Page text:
Trump State Visit Debate Gives U.K. Lawmakers Time to Sound Off

  • May insists invitation is still on despite opposition
  • Lawmakers attack speed of invitation to meet the Queen

For the second time in just over a year, the British Parliament debated the prospect of a visit from Donald Trump. 

In Jan. 2015, the question was whether the U.S. presidential candidate should be allowed into the country. Trump opponents having suffered some setbacks since then, and the question this time was whether, when he comes, Trump should be allowed to visit with Queen Elizabeth II.

Theresa May’s decision to offer the new president a state visit to Britain -- meaning his host will be Her Majesty -- has upset some Britons, with more than 1.8 million people signing an on-line petition urging the prime minister to think again. To show their distaste, hundreds of people gathered outside Parliament on Monday evening for a noisy anti-Trump rally. Among their placards: "Dump Trump," and "Theresa the Appeaser."

The prime minister has been clear that she’s not going to be swayed by the opposition, so the only practical result was a debate in Parliament -- something else May has made it clear she’ll ignore. Instead, the debate was a chance for members of parliament to sound off.

“The power is enormous,” Paul Flynn of the opposition Labour Party said of the president. “But unfortunately the intellectual capacity is protozoan.”

‘Paths of Righteousness’

The reasons for criticism were well-rehearsed: May had extended the invitation within a week of Trump taking office and lawmakers were angry at his attempt to ban entry to the U.S. from some Muslim countries and his comments about women. The word “pussy” was uttered several times in the chamber. The reasons used to defend the visit were also straightforward: the U.S. is an important ally, Trump is the president, and that’s unlikely to change.

Members who wished to speak against the state visit often felt the need to open by expressing their enthusiasm for the U.S. in general. Labour’s David Lammy revealed he’d visited America more times than France. Members -- largely from May’s Conservative Party -- who wanted to speak in support of the visit seemed to feel it important to make clear that they disagreed with much of what Trump has said.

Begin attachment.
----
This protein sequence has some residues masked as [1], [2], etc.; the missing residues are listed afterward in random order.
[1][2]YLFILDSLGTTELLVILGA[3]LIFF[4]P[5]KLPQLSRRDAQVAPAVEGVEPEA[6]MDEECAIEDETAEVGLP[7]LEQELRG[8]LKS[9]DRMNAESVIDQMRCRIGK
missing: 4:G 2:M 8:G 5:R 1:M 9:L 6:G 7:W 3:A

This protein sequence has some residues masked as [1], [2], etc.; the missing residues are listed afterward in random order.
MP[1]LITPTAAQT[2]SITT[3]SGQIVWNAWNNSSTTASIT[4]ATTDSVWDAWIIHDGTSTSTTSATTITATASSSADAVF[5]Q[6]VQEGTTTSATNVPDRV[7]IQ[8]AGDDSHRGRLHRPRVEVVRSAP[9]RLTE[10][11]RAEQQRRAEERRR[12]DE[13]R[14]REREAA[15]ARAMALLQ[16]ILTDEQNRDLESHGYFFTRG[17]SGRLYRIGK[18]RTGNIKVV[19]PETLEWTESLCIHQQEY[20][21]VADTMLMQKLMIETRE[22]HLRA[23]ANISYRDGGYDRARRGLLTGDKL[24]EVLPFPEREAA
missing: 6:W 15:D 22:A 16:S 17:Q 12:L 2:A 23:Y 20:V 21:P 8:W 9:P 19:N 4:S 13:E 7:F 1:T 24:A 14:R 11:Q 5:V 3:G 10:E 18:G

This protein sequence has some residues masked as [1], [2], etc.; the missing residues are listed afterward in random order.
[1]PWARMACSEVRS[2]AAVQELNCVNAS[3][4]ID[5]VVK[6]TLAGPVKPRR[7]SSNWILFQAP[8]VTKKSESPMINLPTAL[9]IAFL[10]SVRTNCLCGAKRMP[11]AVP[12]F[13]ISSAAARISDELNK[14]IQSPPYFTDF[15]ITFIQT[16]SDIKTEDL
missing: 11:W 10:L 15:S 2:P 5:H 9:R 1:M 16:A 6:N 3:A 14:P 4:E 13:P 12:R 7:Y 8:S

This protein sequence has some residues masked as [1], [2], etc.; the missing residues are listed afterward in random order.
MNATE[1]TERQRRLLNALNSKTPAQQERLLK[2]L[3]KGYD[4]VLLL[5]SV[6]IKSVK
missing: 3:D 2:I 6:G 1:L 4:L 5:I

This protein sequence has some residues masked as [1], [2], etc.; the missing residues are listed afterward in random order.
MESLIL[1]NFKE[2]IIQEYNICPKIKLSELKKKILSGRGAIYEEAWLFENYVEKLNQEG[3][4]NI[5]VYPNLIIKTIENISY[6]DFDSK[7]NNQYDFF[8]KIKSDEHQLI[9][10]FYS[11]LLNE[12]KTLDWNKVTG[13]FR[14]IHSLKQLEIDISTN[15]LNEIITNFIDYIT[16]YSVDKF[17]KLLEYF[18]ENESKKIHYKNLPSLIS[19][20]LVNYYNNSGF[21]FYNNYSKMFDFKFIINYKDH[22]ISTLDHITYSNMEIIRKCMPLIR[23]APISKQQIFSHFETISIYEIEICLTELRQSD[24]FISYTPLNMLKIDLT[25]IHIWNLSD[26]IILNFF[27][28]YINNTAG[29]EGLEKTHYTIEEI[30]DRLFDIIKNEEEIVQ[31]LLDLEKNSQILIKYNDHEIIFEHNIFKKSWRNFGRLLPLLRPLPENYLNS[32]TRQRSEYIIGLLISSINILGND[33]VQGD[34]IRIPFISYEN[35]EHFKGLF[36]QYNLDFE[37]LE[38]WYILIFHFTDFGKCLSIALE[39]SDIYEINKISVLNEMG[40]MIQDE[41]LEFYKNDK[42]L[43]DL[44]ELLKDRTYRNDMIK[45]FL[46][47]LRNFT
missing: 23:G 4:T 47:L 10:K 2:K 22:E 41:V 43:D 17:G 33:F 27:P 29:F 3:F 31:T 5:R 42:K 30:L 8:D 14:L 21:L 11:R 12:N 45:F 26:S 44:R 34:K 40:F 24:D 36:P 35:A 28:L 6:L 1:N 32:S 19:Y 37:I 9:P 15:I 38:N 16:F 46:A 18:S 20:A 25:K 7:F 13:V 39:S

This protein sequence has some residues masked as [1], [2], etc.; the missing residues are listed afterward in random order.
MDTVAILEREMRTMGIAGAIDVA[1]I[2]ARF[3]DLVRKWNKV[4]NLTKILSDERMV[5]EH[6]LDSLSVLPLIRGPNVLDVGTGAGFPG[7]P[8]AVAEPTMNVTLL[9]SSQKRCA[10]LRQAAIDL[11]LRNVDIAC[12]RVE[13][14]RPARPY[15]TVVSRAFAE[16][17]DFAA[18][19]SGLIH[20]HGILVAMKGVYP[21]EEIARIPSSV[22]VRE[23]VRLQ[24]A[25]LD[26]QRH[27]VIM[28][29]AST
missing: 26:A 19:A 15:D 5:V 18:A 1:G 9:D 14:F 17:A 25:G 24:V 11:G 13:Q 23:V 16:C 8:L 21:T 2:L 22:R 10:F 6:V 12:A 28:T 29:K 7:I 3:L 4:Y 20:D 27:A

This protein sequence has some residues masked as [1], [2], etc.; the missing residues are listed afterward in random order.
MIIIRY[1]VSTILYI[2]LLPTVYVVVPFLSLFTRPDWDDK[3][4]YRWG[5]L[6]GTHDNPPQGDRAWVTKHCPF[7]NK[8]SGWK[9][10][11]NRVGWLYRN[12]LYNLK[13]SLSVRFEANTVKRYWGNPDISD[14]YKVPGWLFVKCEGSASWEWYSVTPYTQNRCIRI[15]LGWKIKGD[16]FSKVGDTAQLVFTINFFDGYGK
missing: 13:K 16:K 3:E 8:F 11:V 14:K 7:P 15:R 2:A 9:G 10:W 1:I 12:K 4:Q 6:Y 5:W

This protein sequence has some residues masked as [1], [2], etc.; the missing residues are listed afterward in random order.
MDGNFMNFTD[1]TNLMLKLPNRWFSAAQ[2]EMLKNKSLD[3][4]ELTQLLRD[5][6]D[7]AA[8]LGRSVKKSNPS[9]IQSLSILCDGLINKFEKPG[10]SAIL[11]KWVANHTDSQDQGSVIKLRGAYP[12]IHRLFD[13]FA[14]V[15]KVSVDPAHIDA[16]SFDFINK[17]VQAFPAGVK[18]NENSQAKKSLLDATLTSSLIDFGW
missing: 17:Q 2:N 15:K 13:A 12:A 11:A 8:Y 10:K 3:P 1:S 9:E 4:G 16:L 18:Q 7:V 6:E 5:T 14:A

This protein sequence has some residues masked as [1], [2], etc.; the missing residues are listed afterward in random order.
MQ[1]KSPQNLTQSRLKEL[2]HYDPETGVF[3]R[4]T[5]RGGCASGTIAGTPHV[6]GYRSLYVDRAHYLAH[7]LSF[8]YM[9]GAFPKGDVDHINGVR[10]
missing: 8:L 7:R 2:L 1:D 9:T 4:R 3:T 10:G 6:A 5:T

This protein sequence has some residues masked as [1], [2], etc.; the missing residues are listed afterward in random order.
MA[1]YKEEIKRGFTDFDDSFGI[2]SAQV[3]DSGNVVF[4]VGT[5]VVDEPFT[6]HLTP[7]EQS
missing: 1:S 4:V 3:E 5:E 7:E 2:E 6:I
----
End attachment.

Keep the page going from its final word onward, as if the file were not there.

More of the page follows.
Their case was expressed by Julian Lewis, who praised May’s strategy towards the president. She is trying, he said, to “take him by the hand and try to lead him down the paths of righteousness.”

Pimping the Queen

Much was made of the character of the Queen. Tory Nigel Evans said that Her Majesty had managed to put up with many worse visitors than the president. After all, he said, she had welcomed a Chinese leader a decade after the Tiananmen Square massacre. Opponents of the Trump trip were applying “double standards,” he said.

After one intervention that wasn’t to his taste, Jacob Rees-Mogg, a Conservative, rose in anguish. “I don’t think it’s in order to refer to ‘pimping out our sovereign,”’ he complained.

It was Labour’s Naz Shah, a Muslim, who set out the case against a visit with the most passion, citing the president’s attitude towards her faith. “I am not an enemy of Western democracy,” she said, “I’m a part of Western democracy.”

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